Born in the Panama Canal Zone, Stephanie was adopted by a US military family stationed there in 1961. She was never told she was adopted, but she always knew there was a family secret. When she was 43 years old Stephanie discovered the secret was her own adoption.
Because she was born in the Panama Canal Zone, her adoption records were available through a Freedom of information Act request (FOIA). Unfortunately, that didn’t lead to a reunion with her biological mother. After 13 years, she has never heard from her biological mother.
Fortunately, she reunited with her birth father and his entire family has warmly welcomed her. Stephanie says “For the first time I know how it feels to look into the eyes of those whom I share a connection with. That cannot be described with words.”
Cause you know, I never really looked at it that way before to say, wait, nobody uses the same pen to write something over a six year period. And it's like, and then all of a sudden, you know, it's like I've now I've just got to go. I'm thinking to myself my whole life fundamentally has been a lie.
Who am I? Who am I? Who am I? Who am I? Who am I? Who am I? Who am I?
This is Who Am I Really, a podcast about adoptees that have located and connected with their biological family members. I'm Damon Davis and on today's show is Stephanie. She was never told she was adopted, but she says she always knew there was a family secret. In her early forties she discovered the secret was herself and the woman who raised her was not her mother. While she felt vindicated that she had been correct, the news turned her world upside down as she looked in the rear view mirror to see a trail of deception right down to the notes in her baby book. Her reunion with her birth mother didn't go as she had hoped. Fortunately, things were very different in the reunion with her birth father, Stephanie shares, how she located her birth father's roommate in the military and how he was one of the many supportive interveners throughout her life. Here's Stephanie's journey.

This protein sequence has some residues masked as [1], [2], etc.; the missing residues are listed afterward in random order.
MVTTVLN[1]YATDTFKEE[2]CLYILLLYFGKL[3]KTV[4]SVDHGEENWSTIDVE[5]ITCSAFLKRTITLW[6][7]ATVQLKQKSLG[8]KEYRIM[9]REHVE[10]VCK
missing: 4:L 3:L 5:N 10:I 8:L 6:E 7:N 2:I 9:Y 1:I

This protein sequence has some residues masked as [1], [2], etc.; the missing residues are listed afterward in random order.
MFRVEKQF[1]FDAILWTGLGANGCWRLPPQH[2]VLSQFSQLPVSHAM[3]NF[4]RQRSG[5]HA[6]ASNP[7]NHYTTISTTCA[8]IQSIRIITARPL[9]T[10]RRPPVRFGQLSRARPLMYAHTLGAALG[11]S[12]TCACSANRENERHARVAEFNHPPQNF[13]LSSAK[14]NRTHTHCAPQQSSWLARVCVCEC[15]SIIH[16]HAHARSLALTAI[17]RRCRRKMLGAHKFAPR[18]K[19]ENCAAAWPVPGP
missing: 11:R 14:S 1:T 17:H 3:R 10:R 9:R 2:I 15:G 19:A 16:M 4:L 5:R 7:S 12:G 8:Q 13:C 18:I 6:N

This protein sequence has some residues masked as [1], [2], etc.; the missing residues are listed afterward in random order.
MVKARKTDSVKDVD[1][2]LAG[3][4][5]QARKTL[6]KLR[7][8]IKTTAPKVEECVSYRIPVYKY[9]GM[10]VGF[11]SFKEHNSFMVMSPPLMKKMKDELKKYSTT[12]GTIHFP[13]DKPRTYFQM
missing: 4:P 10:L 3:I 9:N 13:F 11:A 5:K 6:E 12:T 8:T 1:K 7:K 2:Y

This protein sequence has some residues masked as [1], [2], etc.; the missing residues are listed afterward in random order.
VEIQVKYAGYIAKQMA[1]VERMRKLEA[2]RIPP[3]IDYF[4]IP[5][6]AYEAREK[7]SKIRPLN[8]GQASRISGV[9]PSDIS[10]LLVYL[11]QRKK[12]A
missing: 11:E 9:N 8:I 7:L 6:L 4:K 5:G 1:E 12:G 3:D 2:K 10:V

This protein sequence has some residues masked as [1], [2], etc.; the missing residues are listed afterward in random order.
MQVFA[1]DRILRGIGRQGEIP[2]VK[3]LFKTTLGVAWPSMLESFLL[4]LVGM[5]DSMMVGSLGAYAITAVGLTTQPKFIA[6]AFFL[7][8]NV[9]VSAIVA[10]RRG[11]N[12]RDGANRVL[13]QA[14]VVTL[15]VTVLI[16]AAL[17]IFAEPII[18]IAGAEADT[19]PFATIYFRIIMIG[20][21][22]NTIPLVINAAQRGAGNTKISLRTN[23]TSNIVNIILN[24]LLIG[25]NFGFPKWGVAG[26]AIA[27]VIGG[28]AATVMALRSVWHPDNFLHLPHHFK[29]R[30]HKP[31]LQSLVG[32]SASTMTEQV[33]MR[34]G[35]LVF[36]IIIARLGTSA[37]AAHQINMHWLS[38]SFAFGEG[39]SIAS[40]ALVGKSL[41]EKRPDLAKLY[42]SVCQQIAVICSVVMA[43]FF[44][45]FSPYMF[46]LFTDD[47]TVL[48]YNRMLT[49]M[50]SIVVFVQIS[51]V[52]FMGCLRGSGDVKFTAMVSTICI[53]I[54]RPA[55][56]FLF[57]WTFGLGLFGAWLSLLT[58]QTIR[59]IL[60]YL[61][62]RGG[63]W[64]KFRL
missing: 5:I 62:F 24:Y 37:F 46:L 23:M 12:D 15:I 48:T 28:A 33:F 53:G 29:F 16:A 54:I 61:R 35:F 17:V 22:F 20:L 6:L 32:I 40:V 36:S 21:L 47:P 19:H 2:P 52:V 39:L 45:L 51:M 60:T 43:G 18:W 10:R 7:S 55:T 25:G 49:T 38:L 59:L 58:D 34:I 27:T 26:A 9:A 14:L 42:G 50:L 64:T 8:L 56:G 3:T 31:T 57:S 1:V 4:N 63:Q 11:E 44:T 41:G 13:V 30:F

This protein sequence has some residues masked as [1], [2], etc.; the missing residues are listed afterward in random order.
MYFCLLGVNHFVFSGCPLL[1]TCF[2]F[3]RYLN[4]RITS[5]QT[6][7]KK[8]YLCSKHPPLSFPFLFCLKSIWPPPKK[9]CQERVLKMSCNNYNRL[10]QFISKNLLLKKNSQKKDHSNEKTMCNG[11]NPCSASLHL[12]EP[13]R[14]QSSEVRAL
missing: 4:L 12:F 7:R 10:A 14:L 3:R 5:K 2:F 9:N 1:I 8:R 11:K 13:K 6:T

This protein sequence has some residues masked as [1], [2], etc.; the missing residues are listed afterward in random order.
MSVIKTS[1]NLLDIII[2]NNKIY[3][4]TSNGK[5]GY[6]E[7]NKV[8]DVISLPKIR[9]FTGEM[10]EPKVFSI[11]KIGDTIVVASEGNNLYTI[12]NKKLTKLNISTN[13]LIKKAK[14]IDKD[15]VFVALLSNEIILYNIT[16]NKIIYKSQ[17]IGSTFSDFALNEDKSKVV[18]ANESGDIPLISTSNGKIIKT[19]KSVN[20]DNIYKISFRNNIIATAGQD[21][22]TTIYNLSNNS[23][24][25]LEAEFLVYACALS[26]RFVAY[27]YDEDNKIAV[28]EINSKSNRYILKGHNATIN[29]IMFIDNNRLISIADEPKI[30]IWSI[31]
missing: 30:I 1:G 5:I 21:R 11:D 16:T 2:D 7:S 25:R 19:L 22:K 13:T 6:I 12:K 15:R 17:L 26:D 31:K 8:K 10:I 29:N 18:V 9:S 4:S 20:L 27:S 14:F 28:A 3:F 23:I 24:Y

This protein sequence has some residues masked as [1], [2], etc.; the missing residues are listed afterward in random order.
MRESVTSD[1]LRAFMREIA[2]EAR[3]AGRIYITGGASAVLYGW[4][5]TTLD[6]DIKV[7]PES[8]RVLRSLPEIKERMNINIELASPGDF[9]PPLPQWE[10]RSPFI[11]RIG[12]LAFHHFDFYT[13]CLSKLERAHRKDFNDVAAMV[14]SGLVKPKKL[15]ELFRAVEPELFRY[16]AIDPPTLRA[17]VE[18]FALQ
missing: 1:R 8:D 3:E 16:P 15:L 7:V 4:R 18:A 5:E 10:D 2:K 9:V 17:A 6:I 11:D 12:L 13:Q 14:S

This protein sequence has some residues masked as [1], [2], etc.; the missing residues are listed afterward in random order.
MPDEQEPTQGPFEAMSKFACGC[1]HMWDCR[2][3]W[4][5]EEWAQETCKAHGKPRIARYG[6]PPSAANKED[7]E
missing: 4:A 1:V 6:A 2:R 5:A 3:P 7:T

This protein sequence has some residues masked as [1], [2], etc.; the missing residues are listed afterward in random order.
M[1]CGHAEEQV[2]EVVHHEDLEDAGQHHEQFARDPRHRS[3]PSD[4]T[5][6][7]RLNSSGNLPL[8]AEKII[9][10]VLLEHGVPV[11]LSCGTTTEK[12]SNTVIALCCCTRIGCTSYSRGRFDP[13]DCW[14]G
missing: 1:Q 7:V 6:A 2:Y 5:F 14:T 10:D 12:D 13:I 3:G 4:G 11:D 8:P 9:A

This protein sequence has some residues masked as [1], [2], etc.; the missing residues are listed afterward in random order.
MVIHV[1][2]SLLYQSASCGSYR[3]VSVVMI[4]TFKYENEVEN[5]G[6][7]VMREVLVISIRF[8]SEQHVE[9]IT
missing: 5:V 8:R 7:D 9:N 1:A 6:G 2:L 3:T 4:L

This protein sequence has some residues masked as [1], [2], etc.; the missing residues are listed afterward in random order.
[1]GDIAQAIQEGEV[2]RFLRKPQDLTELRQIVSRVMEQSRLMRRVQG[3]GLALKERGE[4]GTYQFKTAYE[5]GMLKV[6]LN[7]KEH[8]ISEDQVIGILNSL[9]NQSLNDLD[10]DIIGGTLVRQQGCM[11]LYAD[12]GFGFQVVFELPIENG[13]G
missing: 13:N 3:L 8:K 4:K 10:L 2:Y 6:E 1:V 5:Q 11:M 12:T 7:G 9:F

I always had this feeling that I, something wasn't right.
That's Stephanie. Before I even had a chance to ask her a question about her journey, she was already going deep on one of the interesting parts. So I just listened.
You know, like there was some sort of secret in my family, something wasn't right and I kept coming back to I don't fit here, you know, and I have friends that I've had for 40 years and they always say, have you taught, you been talking about this adoption thing for ever. So the way that this happened is, um, we had family here for Christmas in 2003, um, a toothbrush was left in the house and it was a room that my adoptive mother or at that point, my mother stayed in. So we clarified that it actually belonged to her. And I said, well, this is my chance to actually find out if I, what I have believed for a very, very long time is true. And I found a lab in Canada that could extract DNA from it and sent it off and waited and waited.
And about six weeks later, and um, April of 2004, this letter arrives and my spouse opened it and I got home from work. I didn't know it had arrived. We sat down and there was kind of this nervous tension. We had a friend staying with us and finally she said to me, so a letter arrived. And I'm like, well, okay, are you going to tell me? And I will always remember the way that it sounded to me in that response as "the toothbrush wasn't your mother." Because that's kind of the words you hear when something like this happens. You always hear it a certain way and remembered a certain way. And I was like, and I jumped up and it was like I knew it. I always knew this was true. Oh my God.
And you were 43 years old when you found out.
I was 43 years old when I found out I was adopted.
Stephanie didn't use the commercially available DNA tests that most of us think of when we're looking for answers about our biological past. She had swiped a toothbrush that was left behind by her adoptive mother. I asked Stephanie what that confirmation of her lifelong suspicion had changed for her.
Well, I would simultaneously say everything and nothing, so it changed everything about my life and nothing about my kind of background. So it was sort of a mixed bag of things all at the same time because it kind of vindicated this sense from me that I always knew that there was some thing in my family that didn't fit and that there was a secret and there was all these things going on and all these dynamics. I just didn't know it was me.